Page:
On a special episode of the TED podcast WorkLife, Brené and organizational psychologist Adam Grant talk about what vulnerability in the workplace really means.

“We could never learn to be brave and patient if there were only joy in the world.” – Helen Keller

Nominations Open for Student Employment Awards

The Office of Student Financial Aid is seeking nominations for Student Employee of the Year. Scholarships will be awarded to the top student employee in each of five categories. In addition, the Student Employment Supervisor of the Year award celebrates the accomplishments of those who play an important role in the development of student employees. The deadline to nominate outstanding student employees and student employment supervisors is Sunday, Nov. 12.

More information


:: Resources on Mental Health and Self-Care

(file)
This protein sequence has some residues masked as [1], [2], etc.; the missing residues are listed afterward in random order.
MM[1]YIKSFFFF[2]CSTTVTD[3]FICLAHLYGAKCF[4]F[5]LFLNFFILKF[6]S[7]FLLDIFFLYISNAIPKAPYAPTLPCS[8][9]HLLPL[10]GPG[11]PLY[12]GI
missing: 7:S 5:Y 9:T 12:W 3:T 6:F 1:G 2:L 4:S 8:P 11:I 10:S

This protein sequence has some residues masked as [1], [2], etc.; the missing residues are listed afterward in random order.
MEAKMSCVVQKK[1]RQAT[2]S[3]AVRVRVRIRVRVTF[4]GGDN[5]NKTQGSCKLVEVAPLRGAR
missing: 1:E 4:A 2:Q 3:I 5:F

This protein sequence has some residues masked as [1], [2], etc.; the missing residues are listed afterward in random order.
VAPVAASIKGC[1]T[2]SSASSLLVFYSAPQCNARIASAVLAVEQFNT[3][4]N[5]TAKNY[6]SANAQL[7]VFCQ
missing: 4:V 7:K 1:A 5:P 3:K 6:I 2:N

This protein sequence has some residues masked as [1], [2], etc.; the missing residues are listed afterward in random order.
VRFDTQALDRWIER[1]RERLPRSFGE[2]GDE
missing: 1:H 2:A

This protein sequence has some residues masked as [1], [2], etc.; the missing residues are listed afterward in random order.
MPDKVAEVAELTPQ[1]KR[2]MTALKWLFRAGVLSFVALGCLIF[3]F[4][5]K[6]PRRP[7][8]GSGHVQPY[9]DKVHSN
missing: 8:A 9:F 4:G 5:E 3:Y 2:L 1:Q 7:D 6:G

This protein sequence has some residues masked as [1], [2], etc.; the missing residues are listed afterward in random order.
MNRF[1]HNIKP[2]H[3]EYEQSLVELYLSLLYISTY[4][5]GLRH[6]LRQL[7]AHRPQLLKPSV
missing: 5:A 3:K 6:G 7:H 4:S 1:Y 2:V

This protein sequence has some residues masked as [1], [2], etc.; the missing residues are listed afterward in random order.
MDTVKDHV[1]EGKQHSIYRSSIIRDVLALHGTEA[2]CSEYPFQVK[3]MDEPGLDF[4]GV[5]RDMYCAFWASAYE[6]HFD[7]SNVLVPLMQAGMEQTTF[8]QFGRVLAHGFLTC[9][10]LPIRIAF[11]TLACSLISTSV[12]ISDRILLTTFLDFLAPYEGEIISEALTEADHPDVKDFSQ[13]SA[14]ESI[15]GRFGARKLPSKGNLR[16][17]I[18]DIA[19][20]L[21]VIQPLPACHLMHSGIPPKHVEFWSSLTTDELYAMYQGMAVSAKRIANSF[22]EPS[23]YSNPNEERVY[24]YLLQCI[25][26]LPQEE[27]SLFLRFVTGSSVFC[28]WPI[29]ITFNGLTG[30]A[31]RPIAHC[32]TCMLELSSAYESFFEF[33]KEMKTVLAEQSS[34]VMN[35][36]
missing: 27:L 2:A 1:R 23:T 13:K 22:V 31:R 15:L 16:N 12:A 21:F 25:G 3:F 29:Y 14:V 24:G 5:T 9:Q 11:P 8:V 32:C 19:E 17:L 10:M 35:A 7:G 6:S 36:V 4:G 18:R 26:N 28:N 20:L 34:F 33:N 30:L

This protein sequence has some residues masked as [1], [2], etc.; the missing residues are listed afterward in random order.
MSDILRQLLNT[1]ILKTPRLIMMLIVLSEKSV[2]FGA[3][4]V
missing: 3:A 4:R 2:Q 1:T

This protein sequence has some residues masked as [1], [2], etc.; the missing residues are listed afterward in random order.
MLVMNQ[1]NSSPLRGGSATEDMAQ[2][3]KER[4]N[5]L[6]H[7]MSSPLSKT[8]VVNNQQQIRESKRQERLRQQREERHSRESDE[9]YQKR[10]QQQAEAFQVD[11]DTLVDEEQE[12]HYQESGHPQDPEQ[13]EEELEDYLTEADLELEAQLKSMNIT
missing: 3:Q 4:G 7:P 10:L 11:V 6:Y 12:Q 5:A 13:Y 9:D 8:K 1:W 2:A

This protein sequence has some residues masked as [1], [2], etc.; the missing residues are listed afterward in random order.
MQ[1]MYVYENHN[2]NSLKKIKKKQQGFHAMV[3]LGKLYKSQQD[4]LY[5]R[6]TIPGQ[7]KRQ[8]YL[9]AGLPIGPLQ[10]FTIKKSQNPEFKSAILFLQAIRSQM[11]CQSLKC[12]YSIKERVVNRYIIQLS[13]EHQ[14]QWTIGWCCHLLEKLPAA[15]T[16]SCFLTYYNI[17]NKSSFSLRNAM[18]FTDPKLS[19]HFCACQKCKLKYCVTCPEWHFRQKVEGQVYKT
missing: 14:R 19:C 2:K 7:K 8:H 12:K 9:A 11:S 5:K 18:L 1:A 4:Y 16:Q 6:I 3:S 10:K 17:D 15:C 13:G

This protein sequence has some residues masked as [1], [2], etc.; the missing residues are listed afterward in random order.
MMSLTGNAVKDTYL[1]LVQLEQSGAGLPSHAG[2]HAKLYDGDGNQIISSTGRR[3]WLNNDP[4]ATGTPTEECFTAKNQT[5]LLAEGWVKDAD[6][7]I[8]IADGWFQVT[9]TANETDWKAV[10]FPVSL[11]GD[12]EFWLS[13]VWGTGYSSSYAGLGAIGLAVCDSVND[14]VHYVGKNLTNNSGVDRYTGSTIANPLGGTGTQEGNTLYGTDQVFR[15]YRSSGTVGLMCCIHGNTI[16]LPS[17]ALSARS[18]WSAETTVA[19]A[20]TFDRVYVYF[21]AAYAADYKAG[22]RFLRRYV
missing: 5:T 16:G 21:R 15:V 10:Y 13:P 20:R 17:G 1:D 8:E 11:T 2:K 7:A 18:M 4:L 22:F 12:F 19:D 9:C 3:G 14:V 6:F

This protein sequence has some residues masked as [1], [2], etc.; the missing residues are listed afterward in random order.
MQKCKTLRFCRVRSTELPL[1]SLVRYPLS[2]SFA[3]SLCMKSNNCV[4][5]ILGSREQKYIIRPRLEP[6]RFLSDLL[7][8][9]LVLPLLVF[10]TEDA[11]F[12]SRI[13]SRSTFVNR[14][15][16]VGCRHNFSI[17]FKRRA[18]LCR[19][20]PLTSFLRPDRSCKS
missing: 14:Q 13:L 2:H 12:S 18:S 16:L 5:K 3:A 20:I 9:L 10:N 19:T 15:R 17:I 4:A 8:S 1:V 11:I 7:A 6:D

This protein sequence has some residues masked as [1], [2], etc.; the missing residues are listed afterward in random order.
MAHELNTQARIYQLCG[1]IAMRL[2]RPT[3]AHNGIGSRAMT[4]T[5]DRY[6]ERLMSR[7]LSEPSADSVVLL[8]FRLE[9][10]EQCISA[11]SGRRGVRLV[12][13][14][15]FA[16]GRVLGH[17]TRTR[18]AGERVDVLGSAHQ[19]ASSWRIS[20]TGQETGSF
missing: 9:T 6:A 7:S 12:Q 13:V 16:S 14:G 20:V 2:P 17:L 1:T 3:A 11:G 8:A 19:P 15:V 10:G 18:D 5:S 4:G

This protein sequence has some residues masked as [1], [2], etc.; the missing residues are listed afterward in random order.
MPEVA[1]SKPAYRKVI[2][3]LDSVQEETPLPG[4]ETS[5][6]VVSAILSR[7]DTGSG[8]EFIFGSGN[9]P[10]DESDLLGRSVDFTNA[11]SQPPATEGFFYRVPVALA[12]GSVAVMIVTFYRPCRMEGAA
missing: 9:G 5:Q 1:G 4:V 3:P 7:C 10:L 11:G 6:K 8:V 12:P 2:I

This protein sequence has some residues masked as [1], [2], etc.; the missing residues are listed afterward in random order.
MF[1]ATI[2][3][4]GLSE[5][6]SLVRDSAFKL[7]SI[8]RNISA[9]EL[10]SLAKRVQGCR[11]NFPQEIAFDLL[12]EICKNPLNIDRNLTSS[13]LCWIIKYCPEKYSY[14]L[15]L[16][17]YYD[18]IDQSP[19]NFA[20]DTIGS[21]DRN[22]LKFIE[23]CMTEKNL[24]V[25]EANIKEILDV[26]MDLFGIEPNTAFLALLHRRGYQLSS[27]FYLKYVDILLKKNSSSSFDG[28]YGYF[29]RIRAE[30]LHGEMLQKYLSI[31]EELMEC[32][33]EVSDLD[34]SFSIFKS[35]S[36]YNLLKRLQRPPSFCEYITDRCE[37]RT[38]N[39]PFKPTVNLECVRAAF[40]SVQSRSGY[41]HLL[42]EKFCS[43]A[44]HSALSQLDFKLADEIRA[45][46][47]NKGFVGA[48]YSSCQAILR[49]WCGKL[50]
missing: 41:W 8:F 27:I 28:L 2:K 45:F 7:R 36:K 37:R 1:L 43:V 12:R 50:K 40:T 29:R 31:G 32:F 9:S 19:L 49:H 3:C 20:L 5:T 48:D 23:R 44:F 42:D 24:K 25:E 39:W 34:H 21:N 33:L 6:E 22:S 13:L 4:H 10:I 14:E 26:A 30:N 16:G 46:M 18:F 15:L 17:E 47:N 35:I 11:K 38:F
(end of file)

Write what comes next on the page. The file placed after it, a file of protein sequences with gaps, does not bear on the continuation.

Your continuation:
When We Cultivate a Grateful Heart

“Gratitude is a profound and complex emotion that reaches deep into the recesses of the human soul. It is not merely a surface-level response to favorable circumstances, but rather a reflection of one’s innermost essence and disposition. When one is grateful, they are not just expressing appreciation for external blessings or acts of kindness; they are, in fact, acknowledging the intrinsic connection between their soul and the world around them.”

Mariya Gul Khand wrote this about her views of gratitude.  She goes on to say: “In this sense, gratitude becomes a force for healing and unity. It bridges the gap between self and other, reminding us that we are all interconnected, all part of the same cosmic play.”